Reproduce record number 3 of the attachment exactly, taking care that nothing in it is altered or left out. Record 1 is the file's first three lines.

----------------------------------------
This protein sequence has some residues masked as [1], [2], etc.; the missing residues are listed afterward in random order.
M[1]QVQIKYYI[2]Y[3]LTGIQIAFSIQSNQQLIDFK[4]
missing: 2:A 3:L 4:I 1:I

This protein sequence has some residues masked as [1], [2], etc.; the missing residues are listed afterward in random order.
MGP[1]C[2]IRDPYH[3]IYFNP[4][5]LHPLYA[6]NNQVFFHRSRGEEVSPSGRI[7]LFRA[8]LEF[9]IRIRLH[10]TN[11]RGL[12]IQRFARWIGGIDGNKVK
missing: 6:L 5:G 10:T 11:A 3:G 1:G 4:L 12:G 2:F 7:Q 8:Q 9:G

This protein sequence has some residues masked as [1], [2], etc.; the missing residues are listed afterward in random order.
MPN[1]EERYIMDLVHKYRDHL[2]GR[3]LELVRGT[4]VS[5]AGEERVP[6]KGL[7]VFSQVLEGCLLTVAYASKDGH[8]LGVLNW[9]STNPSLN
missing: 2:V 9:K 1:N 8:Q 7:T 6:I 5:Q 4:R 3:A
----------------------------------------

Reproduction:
This protein sequence has some residues masked as [1], [2], etc.; the missing residues are listed afterward in random order.
MPN[1]EERYIMDLVHKYRDHL[2]GR[3]LELVRGT[4]VS[5]AGEERVP[6]KGL[7]VFSQVLEGCLLTVAYASKDGH[8]LGVLNW[9]STNPSLN
missing: 2:V 9:K 1:N 8:Q 7:T 6:I 5:Q 4:R 3:A